The prevalence of burnout in general practice

Dr Linda Calabresi

writer

Dr Linda Calabresi

GP; Medical Editor, Healthed

Dr Linda Calabresi

 

GP numbers appear set to fall, not only because fewer doctors are opting to take up the specialty training but also, it seems, burnout is likely to take its toll on those already practising.

According to a recent Healthed survey of over 600 practising GPs, almost half (45%) admitted to feeling burned out by their work at least once a week. In fact, about one in 9 GPs (10.7%) said they felt burned out at least a once a day. Previous research has linked professional burnout to mental illness, inability to work and even addiction and suicide.

While the survey didn’t investigate the possible causes these current feelings of burnout among doctors, it would be reasonable to assume the added pressures related to the COVID pandemic were, at least, a contributing factor. However, it certainly wasn’t simply related to excess lockdown restrictions as there wasn’t a wide variation in burnout prevalence between the states which, as we know, had varying restrictions imposed to curb the virus.

For instance, while 86.8% of poor Victorian GPs surveyed reported some degree of burnout, the prevalence of burnout among GPs from Queensland wasn’t that much lower at 84%, despite having a lot more freedoms than their southern colleagues.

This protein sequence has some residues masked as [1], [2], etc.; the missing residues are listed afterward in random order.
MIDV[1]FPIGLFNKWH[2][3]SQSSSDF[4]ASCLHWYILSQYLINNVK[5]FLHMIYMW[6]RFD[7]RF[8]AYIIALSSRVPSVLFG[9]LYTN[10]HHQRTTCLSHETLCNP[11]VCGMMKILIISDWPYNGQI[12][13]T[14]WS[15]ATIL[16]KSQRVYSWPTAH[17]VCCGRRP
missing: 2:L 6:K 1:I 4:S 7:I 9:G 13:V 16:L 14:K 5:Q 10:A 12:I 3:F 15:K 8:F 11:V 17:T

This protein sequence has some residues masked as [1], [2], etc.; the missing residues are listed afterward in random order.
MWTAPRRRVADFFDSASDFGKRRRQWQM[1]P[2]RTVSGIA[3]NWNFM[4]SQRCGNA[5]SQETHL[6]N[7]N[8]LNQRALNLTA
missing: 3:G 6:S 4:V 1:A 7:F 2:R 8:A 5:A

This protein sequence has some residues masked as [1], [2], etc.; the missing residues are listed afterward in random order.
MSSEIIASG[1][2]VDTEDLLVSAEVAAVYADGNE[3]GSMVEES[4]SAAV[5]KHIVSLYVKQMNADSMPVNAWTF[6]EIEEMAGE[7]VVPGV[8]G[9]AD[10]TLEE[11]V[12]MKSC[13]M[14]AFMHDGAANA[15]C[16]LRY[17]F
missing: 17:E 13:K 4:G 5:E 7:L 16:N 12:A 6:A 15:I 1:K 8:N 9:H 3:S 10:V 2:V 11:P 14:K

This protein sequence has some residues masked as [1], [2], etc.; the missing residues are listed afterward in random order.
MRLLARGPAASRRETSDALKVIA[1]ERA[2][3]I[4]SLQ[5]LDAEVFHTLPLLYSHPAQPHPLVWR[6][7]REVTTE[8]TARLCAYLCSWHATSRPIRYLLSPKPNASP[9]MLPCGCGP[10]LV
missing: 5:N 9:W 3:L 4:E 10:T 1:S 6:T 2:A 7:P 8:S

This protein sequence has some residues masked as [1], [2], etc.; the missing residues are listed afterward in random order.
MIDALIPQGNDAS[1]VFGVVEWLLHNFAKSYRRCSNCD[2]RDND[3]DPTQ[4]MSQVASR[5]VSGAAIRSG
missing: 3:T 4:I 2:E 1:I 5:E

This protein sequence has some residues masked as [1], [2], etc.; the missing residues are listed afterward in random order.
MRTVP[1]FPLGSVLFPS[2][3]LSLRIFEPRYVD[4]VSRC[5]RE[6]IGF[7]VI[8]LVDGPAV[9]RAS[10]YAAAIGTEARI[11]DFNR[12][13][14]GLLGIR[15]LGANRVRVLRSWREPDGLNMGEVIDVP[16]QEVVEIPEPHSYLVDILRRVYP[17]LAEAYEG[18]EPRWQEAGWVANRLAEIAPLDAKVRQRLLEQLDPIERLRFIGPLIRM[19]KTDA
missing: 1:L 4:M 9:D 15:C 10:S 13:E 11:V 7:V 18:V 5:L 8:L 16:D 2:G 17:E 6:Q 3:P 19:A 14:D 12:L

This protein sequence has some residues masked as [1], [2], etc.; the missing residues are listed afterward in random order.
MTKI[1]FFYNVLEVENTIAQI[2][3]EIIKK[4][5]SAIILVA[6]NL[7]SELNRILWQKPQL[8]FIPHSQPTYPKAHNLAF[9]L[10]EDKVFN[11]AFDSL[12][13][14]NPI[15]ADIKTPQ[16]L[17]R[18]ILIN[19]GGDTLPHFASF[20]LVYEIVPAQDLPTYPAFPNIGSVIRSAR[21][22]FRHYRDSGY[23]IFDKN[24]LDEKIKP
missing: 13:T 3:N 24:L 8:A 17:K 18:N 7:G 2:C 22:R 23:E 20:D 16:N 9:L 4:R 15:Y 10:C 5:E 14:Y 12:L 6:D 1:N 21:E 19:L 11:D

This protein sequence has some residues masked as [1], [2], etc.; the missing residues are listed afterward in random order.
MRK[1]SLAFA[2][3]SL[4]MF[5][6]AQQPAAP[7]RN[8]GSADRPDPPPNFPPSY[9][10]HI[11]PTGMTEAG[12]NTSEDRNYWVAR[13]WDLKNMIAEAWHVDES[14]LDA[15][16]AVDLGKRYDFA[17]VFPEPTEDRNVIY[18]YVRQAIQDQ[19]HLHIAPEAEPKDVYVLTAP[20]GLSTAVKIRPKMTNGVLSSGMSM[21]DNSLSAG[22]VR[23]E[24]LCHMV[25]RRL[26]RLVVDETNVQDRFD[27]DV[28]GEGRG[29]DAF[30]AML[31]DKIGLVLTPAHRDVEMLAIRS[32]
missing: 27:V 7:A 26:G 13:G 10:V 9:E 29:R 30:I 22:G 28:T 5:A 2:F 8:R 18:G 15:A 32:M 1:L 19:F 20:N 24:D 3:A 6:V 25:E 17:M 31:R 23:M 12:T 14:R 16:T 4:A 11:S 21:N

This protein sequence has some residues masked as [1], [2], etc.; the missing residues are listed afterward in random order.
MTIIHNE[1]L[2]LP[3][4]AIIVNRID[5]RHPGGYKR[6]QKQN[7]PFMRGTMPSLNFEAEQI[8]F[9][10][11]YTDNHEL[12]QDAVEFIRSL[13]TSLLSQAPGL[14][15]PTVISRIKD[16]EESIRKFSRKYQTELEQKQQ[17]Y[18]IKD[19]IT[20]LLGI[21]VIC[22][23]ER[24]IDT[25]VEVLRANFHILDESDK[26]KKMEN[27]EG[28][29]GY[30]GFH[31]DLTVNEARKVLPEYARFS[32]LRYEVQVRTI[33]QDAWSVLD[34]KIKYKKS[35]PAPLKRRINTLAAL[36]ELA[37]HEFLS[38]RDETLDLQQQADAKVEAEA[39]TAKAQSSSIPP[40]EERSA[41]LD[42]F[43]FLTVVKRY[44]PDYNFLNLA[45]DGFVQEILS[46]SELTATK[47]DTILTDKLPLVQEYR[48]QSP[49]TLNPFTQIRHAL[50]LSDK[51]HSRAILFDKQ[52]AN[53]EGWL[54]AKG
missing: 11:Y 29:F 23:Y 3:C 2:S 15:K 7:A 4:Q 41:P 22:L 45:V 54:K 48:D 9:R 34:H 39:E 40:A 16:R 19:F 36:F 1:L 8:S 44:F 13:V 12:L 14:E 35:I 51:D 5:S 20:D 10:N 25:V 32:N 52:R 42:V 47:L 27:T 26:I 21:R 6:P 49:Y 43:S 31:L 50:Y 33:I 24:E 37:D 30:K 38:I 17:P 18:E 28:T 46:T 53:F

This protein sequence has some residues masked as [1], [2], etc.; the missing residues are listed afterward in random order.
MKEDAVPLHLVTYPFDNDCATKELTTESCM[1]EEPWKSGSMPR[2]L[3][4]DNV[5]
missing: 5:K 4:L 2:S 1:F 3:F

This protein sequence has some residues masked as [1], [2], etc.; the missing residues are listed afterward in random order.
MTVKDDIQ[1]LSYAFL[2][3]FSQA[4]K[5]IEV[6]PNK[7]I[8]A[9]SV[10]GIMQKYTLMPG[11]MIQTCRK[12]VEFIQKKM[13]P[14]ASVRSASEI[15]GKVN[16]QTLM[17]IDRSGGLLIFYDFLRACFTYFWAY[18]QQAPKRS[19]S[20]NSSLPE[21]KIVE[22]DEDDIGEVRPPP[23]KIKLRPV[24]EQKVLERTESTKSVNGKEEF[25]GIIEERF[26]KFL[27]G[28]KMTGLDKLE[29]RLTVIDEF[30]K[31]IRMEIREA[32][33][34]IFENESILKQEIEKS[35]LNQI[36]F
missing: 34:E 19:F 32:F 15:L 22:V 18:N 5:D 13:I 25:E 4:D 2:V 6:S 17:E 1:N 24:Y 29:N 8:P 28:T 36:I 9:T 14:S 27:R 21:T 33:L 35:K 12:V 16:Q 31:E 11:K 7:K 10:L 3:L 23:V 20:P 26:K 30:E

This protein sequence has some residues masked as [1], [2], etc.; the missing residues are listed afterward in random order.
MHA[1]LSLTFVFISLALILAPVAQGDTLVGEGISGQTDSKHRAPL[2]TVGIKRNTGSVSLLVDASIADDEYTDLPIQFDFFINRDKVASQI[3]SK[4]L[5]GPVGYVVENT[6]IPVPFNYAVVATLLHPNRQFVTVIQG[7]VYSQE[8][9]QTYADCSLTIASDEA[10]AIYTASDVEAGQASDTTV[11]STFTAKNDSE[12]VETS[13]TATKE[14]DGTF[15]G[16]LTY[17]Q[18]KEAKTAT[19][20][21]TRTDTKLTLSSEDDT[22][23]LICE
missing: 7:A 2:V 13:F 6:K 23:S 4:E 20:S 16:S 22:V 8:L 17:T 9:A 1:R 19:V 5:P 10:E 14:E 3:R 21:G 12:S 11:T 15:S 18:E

Whatever the cause, the high rate of burnout among GPs certainly doesn’t paint a promising picture for the future general practice workforce.

And as for practice nurses, the survey findings suggest the situation is even worse. While the number of practice nurses surveyed was much smaller than the GP cohort, the prevalence of burnout was significantly higher. Almost 60% of practice nurses (58.14%) reported feelings of burnout at least once a week, and overall 87.21% reported some degree of burnout.

Quite confronting statistics aren’t they?

Such high rates of burnout are bound to have consequences, not only for the individuals concerned but also for the profession as a whole. One has to hope that increased awareness that burnout is an issue will lead to greater commitment to finding a solution – for all our sakes.

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Dr Linda Calabresi

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Dr Linda Calabresi

GP; Medical Editor, Healthed

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